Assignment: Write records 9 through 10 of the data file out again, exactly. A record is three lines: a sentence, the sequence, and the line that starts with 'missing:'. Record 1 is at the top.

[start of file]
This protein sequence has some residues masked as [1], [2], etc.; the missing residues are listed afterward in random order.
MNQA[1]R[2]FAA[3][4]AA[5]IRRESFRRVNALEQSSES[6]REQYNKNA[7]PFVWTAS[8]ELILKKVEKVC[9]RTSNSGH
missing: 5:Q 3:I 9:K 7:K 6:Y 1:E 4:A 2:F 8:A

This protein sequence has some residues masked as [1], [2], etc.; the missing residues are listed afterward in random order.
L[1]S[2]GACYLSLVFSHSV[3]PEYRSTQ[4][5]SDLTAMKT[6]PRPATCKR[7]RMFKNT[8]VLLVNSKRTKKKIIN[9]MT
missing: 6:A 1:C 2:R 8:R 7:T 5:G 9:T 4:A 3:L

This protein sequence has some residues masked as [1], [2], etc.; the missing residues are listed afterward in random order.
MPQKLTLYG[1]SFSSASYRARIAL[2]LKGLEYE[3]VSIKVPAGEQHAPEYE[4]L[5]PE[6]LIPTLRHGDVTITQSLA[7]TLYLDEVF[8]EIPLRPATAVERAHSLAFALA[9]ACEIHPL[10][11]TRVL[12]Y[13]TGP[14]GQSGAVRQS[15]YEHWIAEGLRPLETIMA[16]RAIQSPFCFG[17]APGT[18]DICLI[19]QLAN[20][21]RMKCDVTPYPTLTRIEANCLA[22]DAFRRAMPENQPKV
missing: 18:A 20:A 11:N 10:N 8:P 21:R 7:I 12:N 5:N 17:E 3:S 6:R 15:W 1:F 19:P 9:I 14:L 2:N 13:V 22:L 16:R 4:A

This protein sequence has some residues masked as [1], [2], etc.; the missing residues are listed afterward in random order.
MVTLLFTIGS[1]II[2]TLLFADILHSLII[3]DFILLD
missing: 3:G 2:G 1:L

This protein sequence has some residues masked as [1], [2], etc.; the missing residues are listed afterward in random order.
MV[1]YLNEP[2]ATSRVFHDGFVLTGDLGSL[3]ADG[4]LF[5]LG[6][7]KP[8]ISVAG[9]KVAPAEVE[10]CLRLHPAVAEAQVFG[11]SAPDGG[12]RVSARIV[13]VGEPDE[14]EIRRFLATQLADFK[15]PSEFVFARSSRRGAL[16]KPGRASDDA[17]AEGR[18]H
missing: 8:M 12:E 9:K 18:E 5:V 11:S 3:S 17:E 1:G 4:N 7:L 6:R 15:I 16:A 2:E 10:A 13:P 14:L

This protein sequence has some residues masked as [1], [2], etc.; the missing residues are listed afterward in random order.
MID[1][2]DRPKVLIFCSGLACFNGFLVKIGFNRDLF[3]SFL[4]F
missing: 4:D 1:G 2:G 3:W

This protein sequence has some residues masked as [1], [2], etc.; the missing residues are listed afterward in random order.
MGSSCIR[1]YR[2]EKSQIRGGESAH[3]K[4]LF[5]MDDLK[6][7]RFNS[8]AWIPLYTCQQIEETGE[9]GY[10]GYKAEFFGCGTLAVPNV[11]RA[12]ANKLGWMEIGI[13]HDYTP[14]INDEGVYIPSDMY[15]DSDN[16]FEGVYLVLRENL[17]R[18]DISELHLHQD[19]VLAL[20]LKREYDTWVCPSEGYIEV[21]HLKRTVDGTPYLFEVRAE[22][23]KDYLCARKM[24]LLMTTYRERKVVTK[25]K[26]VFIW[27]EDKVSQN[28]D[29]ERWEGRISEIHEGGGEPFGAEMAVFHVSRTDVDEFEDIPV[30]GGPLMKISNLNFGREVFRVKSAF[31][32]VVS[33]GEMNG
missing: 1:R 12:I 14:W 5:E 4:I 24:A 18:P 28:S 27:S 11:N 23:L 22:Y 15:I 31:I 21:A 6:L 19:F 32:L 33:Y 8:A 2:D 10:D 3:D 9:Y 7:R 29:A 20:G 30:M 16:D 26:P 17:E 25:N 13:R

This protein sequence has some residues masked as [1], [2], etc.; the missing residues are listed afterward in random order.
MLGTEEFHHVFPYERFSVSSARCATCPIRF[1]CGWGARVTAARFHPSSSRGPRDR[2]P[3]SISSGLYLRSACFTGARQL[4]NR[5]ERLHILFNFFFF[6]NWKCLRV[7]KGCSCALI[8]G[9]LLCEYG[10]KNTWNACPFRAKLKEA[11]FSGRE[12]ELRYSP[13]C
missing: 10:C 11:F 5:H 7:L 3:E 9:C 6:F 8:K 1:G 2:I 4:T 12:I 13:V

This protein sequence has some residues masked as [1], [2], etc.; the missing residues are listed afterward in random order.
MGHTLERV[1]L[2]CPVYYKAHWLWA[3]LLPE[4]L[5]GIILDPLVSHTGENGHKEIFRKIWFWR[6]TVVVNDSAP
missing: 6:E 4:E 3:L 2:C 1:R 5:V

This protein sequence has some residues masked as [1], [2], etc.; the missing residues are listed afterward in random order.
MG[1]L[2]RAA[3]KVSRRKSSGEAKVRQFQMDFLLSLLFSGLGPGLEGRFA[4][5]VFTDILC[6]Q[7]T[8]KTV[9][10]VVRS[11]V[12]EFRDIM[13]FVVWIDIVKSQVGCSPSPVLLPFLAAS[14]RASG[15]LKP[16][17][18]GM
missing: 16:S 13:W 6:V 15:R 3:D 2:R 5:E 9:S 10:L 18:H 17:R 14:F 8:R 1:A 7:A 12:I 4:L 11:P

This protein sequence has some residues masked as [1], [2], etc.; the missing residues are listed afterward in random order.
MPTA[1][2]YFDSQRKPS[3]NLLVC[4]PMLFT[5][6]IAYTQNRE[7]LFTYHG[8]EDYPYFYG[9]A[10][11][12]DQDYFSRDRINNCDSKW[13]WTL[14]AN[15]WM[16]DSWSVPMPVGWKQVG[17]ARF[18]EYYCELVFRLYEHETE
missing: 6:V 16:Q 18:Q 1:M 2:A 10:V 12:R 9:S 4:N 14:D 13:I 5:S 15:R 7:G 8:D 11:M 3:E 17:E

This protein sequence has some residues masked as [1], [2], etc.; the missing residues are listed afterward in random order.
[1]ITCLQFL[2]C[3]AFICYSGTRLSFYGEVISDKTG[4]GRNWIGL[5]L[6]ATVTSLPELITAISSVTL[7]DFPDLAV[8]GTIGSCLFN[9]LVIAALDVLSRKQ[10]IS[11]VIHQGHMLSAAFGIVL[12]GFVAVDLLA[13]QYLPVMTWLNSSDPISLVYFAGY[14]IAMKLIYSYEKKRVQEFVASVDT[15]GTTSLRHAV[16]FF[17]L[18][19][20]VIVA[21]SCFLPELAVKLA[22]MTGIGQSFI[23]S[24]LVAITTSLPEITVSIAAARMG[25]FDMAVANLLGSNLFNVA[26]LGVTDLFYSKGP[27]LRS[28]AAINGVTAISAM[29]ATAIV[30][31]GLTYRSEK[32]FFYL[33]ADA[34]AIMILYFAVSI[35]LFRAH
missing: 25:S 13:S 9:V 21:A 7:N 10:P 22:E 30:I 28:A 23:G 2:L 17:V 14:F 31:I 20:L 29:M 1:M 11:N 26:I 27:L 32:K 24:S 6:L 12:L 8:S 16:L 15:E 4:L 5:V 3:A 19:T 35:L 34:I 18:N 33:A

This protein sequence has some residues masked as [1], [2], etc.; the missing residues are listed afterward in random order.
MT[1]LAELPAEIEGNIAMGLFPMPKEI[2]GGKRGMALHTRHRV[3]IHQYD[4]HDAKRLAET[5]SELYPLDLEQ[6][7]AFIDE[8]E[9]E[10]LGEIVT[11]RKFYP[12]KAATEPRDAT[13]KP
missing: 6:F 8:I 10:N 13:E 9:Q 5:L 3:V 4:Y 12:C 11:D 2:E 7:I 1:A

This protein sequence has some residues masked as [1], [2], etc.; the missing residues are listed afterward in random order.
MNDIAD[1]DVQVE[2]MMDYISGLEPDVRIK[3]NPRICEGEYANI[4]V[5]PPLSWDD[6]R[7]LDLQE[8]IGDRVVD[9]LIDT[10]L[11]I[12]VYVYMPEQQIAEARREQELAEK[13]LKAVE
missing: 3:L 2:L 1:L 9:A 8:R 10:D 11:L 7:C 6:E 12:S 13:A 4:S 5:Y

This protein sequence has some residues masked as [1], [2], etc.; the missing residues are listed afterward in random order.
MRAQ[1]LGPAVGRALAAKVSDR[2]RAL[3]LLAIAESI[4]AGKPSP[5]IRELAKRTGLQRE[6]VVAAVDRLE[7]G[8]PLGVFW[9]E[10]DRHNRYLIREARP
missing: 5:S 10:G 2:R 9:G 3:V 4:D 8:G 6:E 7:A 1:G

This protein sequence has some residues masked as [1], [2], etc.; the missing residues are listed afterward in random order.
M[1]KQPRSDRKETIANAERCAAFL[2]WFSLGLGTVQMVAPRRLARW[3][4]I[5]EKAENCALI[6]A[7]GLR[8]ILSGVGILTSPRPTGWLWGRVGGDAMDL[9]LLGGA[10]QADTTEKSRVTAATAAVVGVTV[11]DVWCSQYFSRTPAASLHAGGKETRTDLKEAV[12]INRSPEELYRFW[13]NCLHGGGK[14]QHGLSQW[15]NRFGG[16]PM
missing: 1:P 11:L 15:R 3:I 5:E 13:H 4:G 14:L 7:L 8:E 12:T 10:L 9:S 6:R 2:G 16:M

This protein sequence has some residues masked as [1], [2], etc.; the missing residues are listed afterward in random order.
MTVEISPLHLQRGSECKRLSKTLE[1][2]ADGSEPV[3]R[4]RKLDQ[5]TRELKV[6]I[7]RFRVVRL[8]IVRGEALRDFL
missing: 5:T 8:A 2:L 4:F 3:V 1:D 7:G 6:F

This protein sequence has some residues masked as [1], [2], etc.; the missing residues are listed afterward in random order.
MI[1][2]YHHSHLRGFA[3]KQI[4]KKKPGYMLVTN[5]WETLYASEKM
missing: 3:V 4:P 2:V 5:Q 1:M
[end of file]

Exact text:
This protein sequence has some residues masked as [1], [2], etc.; the missing residues are listed afterward in random order.
MGHTLERV[1]L[2]CPVYYKAHWLWA[3]LLPE[4]L[5]GIILDPLVSHTGENGHKEIFRKIWFWR[6]TVVVNDSAP
missing: 6:E 4:E 3:L 2:C 1:R 5:V

This protein sequence has some residues masked as [1], [2], etc.; the missing residues are listed afterward in random order.
MG[1]L[2]RAA[3]KVSRRKSSGEAKVRQFQMDFLLSLLFSGLGPGLEGRFA[4][5]VFTDILC[6]Q[7]T[8]KTV[9][10]VVRS[11]V[12]EFRDIM[13]FVVWIDIVKSQVGCSPSPVLLPFLAAS[14]RASG[15]LKP[16][17][18]GM
missing: 16:S 13:W 6:V 15:R 3:D 2:R 5:E 9:S 10:L 18:H 17:R 14:F 8:R 1:A 7:A 12:I 4:L 11:P